WhatsApp Web requires a phone to be powered on and connected to the web, but this new multiple device support won’t need to constantly connect back to a phone and will allow people to use WhatsApp on multiple devices simultaneously.

This new multiple devices feature, which has been rumored for months, will also likely support chat history sync, allowing WhatsApp users to sync their messages across devices. WABetaInfo also reports that WhatsApp will release its long-rumored iPad app once the multiple devices support is ready to be released.

WhatsApp now has 2 billion users and has been introducing features to limit the forwarding of viral messages in recent months. WhatsApp also added a search feature last week to help users debunk misinformation that can spread on the messaging service.

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Brydge releases new line of ‘Designed for Surface’ keyboards and accessories

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On August 17th, Brydge will begin selling a new lineup of Surface accessories that have the “Designed for Surface” badge, meaning that they were made in collaboration with Microsoft. The lineup includes keyboards for the Surface Pro and Surface Go, but the most intriguing product in the group is the $99.99 W-Touch standalone trackpad. It’s apparently the first standalone wireless trackpad made for Windows 10.

The W-Touch is like a Magic Trackpad 2 that’s built for Windows 10 instead, coated in a striking black with an aluminum build. It has Bluetooth 4.2 connectivity and it supports Precision drivers and multitouch gestures, like pinch to zoom, and multifinger swipes to switch desktops. This trackpad has a large glass surface to comfortably move around in, measuring at 5.5 inches across and 3.3 inches deep, so a little smaller than Apple’s version but still spacious.

The W-Touch is said to delivery one-month battery life, and it recharges via USB-C. One hundred dollars isn’t cheap for a trackpad, but as the only standalone, wireless option made in partnership with Microsoft, Brydge gets to set the price. I haven’t had a chance to try it yet, but it could be a great accessory to have around if a mouse doesn’t jive with your workflow.

Brydge
Both the Brydge W-Touch and W-Type claim one month of battery life per charge. Also, each features a USB-C port to make recharging easy.
Photo: Brydge

Brydge is also releasing the W-Type to complement the W-Touch. It’s a full-size wireless keyboard with aluminum detailing and a complete row of function keys. Right out of the gate, it seems like an excellent value at $59.99. The overall design, and even the printing on the keys, makes it look like an accessory that Microsoft might make — and perhaps severely overcharge for. The keys use a scissor mechanism and each has 2mm travel, which Brydge claims is the “perfect” amount of key travel. If it’s anything like what the Surface Laptop 3 has built in, there’s plenty of reason to get excited.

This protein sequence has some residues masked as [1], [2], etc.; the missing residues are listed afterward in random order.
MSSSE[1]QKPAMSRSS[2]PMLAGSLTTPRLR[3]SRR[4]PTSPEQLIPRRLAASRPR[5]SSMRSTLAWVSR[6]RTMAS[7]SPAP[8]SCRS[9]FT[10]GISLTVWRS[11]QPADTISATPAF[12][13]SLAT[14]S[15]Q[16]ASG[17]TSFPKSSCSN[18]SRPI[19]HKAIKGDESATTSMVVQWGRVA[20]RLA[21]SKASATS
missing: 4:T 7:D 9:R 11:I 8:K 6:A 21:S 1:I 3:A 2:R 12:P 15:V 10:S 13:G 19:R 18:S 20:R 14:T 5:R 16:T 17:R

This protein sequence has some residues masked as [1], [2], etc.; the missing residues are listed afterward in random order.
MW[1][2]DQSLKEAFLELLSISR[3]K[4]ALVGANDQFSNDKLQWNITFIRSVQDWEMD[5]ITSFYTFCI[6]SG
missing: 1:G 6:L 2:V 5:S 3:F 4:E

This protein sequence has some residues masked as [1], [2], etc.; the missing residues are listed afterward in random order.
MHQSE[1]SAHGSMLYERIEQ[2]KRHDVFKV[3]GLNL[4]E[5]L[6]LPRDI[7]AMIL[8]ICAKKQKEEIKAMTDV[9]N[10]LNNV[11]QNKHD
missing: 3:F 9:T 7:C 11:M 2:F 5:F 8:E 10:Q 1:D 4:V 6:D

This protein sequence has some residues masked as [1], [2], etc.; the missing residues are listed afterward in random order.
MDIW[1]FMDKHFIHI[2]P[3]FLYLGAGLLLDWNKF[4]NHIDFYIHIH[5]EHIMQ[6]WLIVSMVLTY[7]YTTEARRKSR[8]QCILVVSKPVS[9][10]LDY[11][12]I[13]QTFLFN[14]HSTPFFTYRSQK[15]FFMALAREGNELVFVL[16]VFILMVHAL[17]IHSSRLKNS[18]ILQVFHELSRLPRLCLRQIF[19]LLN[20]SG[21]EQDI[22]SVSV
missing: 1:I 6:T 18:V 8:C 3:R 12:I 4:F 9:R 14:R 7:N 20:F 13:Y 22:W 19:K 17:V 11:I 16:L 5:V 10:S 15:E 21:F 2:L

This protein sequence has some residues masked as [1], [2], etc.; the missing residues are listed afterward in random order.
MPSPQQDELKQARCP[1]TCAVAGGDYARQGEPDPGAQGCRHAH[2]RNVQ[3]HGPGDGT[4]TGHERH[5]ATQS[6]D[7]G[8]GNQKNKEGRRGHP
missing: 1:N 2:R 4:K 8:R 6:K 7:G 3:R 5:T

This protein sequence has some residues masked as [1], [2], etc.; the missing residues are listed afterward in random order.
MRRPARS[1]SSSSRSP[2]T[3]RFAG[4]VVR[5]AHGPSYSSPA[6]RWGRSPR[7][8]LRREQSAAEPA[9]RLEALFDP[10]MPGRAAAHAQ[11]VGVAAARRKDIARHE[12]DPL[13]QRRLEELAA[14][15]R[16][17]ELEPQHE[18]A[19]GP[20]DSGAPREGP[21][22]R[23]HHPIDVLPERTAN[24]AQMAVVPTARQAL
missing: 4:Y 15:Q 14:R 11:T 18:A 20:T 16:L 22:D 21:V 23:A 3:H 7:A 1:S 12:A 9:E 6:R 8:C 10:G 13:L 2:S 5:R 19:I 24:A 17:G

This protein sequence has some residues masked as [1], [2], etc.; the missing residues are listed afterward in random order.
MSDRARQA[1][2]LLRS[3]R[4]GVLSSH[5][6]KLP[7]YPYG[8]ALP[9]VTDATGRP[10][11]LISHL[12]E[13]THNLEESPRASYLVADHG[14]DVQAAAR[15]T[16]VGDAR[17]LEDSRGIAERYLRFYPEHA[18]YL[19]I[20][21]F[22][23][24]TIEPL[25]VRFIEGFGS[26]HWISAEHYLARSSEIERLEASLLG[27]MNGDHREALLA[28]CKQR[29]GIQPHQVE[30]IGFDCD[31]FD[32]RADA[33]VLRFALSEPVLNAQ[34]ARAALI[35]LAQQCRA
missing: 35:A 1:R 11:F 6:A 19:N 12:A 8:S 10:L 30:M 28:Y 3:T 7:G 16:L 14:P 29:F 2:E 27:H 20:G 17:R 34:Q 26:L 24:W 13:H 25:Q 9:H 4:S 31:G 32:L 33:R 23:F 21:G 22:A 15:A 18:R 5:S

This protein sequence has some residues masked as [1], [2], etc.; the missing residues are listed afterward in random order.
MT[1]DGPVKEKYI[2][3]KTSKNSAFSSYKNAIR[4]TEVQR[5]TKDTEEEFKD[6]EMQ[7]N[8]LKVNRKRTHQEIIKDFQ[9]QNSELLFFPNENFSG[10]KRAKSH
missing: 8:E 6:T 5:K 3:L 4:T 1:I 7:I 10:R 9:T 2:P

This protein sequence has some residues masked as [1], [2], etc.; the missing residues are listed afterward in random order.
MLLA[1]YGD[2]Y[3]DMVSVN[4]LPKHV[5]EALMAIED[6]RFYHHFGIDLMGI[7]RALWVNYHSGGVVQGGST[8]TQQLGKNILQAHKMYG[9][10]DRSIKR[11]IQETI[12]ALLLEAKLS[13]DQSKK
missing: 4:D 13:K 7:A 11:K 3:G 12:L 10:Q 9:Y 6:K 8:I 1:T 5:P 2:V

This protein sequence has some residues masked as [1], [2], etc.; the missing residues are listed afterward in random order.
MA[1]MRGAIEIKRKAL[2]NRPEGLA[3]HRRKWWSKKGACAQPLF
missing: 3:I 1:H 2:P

This model has Bluetooth 5.1 connectivity with support for up to four devices, so you can easily switch the computer to which it’s connected. Brydge claims it can last up to a month on a charge. When it zaps out, you can charge it via USB-C.

Rounding out the lineup are the new Brydge 12.3 Pro Plus and 10.5 Go Plus keyboards. The $149.99 Pro Plus model works with the Surface Pro 4, 5, 6, and 7, while the $129.99 Go Plus works with the Surface Go and Go 2. Both feature Bluetooth 5.0, backlit keys, Windows Precision trackpads with full multitouch gesture support, USB-C ports for charging, and an antimicrobial coating on the deck. Brydge has had a keyboard for the Surface Pro for some time now — this new model has a redesigned hinge, 70 percent larger trackpad, native multi-touch control in Windows, updated Bluetooth connectivity, and a plastic deck as opposed to aluminum. (The bottom of the keyboard is still metal.) It also weighs 70 grams less.

Brydge 12.3 Pro Plus
The Brydge 12.3 Pro Plus keyboard attaches to the Surface Pro with hinge clamps to turn it into a traditional laptop.
Photo: Brydge

Like the Brydge Pro Plus keyboard for the iPad Pro, these turn your Surface into a more traditional clamshell laptop that can be easily balanced on your lap or closed up and thrown in a bag. When you want to use the Surface as a tablet, you can just pop it out of the Brydge’s hinge and go.

Compared to Microsoft’s Surface keyboards, the Brydge provides a more stable typing experience and longer travel on the keys. But it does require charging roughly every three months and Bluetooth isn’t as reliable of a connection as the pogo pins the Surface keyboards use. It also makes the Surface noticeably thicker and heavier, but it’s still a quite portable package.

All of these products will go on sale starting August 17th, and aside from the 10.5 Go Plus that ships the week of September 7th, the others will ship the week of August 31st.